14th Dec 2014 by Admin
The Australasian New Car Assessment Program (ANCAP) has revealed plans to merge its standards with Euro NCAP by 2018.
A three-year transition period begins in 2015, during which time both Euro NCAP and ANCAP standards will be observed by both safety bodies.
Models sold in Europe and Australia during the next three years will only need to be tested in Europe, as the same safety rating will be applied in both markets.
Europe currently has a slightly longer list of compulsory standard safety features than Australia, which ANCAP hopes will end the practice of ‘optioning down’ models before they are sold from local showrooms.
Cars sold in Australia but not sold in Europe will continue to be tested locally, with ANCAP’s current ‘Rating Road Map’ used to assess results over the next three years.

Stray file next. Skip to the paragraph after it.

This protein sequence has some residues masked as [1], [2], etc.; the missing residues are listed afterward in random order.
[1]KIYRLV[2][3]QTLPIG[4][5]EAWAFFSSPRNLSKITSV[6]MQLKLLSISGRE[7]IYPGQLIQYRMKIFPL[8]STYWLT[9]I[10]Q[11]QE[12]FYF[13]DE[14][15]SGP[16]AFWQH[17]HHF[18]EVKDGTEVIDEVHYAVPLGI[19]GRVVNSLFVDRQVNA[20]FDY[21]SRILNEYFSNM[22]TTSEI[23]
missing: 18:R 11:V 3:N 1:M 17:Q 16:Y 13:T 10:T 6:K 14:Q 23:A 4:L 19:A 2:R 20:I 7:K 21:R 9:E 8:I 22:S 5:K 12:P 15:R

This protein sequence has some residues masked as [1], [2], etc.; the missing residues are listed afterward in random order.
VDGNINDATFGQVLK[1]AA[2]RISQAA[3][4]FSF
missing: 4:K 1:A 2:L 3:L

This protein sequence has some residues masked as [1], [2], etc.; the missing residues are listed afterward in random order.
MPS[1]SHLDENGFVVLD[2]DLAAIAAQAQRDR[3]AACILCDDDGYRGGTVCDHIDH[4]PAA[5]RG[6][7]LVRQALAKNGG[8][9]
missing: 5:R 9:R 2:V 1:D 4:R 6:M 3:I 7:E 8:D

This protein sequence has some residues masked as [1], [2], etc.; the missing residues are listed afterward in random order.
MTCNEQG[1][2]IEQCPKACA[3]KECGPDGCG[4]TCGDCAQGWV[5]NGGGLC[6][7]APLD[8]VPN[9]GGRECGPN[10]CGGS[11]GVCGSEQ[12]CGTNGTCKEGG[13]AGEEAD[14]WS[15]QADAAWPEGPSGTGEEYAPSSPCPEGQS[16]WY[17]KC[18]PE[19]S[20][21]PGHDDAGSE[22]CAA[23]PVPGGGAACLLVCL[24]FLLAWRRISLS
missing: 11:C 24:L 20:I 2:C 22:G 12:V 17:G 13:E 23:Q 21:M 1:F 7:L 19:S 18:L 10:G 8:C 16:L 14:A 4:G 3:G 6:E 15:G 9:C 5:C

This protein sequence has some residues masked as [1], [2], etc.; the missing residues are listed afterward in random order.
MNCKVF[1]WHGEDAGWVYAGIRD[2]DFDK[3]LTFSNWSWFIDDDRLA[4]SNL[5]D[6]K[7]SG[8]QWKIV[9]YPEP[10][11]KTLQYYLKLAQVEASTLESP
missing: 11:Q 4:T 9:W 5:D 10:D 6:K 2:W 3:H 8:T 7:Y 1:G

By 2018, only one set of standards will remain; applying to new cars sold in both local and European markets. That means cars will continue to be crash tested in Australia if they aren’t offered for sale in Europe, but the same safety standards will apply.
ANCAP says it has used testing data from Euro NCAP to compose its own ratings for 15 years, with ratings for half the models surveyed coming straight from European safety testing.
ANCAP has gradually added more to its list of compulsory features for a car to be deemed worthy of 5-stars, including side airbags, electronic stability control and higher levels of pedestrian safety.
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